"I know there are many good officers out there," a woman from the frontline said to the officers. "You should be ashamed of yourselves."

Other protest leaders called on a couple black officers, telling them that their sons could be victims of the same profiling.

VICE News was on the ground overnight for the demonstrations.


On campus, demonstrators were joined by some older leaders, like Rev. Osagyefo Sekou and Cornel West, who hugged students and took selfies with them.

West had delivered a keynote address earlier last night, at a "mass meeting" held at St. Louis University Chaifetz Arena, which was offered by the university's administration for an evening of "reflection and prayer."

The three hour event was attended by hundreds of people, and featured a long list of motivational speeches by inter-faith leaders from St. Louis and across the country.

But some in the audience grew frustrated with the tone of the speeches — which were supportive, but passive — and protesters sitting in the audience took to the stage and demanded to speak.

Rev. Traci Blackmon, who ran the event, handed the microphone to them, canceling some other speakers. "My apologies to those who did not get to speak but this is what democracy looks like," she said.

As a handful of protesters "from the frontlines" took to the stage, they talked about feeling abandoned as they carried on in their protest and demands for justice. Some directly called out the president of the NAACP and other "elders" for supporting them in words but not on the streets.

"What do we do with this platform? What's our follow-up? What's our plan?" a young woman asked, adding she feared nothing would change.

"I was hoping for a plan from our elders," another added. "But I was disappointed."


Photo by Alice Speri

As the younger protesters demanded to have a say on stage, the generational divide was made painfully clear. The youth has been at the forefront of this movement, taking the brunt of the teargas and arrests that have taken place in Ferguson since this summer. But as they worked to keep their demands alive and their momentum going, many young protesters said they grew tired of the traditional leadership's rhetoric and lack of concrete action.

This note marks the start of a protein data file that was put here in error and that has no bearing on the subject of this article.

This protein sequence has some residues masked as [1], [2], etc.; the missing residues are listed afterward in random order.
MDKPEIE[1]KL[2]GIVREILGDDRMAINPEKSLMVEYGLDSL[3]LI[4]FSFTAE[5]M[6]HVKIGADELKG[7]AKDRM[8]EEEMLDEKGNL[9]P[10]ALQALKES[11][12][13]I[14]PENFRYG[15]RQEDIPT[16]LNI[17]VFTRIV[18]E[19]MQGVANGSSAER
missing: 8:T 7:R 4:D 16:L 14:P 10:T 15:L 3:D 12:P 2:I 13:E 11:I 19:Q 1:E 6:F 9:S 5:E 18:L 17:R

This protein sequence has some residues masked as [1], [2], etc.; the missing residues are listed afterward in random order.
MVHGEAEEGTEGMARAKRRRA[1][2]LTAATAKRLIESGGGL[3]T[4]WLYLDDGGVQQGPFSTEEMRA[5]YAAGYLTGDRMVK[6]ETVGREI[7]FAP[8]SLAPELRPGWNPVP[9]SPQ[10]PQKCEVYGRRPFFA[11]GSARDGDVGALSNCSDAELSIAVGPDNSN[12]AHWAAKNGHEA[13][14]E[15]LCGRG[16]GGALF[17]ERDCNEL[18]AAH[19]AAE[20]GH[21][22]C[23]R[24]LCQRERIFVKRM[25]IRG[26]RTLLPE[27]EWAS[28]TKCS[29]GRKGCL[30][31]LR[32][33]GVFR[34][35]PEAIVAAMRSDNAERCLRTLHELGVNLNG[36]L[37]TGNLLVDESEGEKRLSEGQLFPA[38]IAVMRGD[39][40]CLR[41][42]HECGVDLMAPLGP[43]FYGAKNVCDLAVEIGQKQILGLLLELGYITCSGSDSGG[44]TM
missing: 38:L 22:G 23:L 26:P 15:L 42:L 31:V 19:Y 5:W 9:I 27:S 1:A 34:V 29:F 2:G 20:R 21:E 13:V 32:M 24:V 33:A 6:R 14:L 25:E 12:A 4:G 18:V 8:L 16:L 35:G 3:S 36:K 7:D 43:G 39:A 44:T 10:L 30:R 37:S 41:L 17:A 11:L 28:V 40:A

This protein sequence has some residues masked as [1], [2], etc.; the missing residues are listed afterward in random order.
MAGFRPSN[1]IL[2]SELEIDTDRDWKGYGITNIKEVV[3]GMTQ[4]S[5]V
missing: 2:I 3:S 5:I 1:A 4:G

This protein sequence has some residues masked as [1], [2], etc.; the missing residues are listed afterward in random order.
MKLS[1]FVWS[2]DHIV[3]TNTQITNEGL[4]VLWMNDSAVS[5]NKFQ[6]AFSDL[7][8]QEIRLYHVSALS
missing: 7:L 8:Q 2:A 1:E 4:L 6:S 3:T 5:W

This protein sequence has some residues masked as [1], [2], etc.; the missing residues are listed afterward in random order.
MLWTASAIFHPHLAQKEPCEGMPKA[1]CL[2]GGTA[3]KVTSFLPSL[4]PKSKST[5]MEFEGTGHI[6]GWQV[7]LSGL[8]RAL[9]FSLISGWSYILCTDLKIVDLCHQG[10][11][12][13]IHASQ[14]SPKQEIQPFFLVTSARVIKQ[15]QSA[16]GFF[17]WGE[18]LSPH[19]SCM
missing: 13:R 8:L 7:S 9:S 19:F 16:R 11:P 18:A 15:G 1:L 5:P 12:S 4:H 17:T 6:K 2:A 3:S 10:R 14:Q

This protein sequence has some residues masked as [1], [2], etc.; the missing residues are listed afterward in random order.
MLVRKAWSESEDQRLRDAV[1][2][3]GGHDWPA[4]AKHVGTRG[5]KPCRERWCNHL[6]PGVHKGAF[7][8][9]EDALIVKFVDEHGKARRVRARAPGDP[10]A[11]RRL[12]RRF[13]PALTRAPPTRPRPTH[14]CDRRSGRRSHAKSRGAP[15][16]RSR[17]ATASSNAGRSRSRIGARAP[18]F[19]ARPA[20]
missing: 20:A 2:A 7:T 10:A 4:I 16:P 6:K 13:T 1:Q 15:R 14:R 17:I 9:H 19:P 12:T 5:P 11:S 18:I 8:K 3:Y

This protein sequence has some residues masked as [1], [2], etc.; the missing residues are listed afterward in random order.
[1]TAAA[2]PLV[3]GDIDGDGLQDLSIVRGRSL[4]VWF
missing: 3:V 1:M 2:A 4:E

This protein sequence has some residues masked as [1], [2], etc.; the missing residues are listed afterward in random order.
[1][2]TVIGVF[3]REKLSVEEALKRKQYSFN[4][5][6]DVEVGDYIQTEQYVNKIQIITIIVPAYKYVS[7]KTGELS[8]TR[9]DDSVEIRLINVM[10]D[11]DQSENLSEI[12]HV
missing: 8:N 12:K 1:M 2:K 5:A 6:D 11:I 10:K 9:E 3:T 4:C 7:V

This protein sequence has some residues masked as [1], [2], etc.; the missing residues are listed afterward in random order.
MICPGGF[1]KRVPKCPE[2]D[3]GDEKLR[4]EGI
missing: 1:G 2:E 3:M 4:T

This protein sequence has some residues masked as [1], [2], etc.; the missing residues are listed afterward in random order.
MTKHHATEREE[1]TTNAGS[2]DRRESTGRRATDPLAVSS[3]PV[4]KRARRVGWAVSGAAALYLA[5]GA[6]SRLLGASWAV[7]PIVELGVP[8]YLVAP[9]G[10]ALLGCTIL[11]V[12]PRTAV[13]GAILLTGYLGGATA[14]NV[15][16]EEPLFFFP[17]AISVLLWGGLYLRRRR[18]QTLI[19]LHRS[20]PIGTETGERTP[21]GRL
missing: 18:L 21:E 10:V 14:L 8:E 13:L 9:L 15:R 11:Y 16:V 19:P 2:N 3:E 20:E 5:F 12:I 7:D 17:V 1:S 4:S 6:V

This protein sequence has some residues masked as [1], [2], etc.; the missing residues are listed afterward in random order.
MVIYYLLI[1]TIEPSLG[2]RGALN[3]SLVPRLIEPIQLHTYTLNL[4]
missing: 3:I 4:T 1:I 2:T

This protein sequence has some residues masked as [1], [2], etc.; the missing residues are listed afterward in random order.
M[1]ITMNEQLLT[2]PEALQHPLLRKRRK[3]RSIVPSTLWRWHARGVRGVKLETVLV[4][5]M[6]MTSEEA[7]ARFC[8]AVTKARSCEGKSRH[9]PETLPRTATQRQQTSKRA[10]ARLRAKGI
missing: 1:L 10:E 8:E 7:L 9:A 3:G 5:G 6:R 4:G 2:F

"I have been out there since motherfucking August 9," one of them yelled at the crowd from the stage. "If you don't turn up at the motherfucking protest, get the fuck out of here."

"What I see here is peace and solidarity," another young woman said, inviting members of the mass meeting to leave the arena and march outside with their hands locked. "It's good to see you all in the building, but it needs to be outside."

West — who earlier Sunday afternoon had shown up at a packed, free "hip hop for justice" concert downtown, where he spoke of "passing the torch" to the younger generation — said he felt the youth's frustration.

"I didn't come here to give a speech, I came here to go to jail," he said at the mass meeting. "I wanna connect organically with the youth, in their effort."

"Everybody knows that if you shoot somebody down you are supposed to be arrested," he added, to a standing ovation.

Nobody was arrested Sunday night, but a series of "civil disobedience" actions are planned today as the Ferguson movements taps into the civil rights movement tradition and launches its own "moral Monday."

Here's a First Look at the Ferguson Police Department's Internal Code of Conduct.

Follow Alice Speri on Twitter: @AliceSperi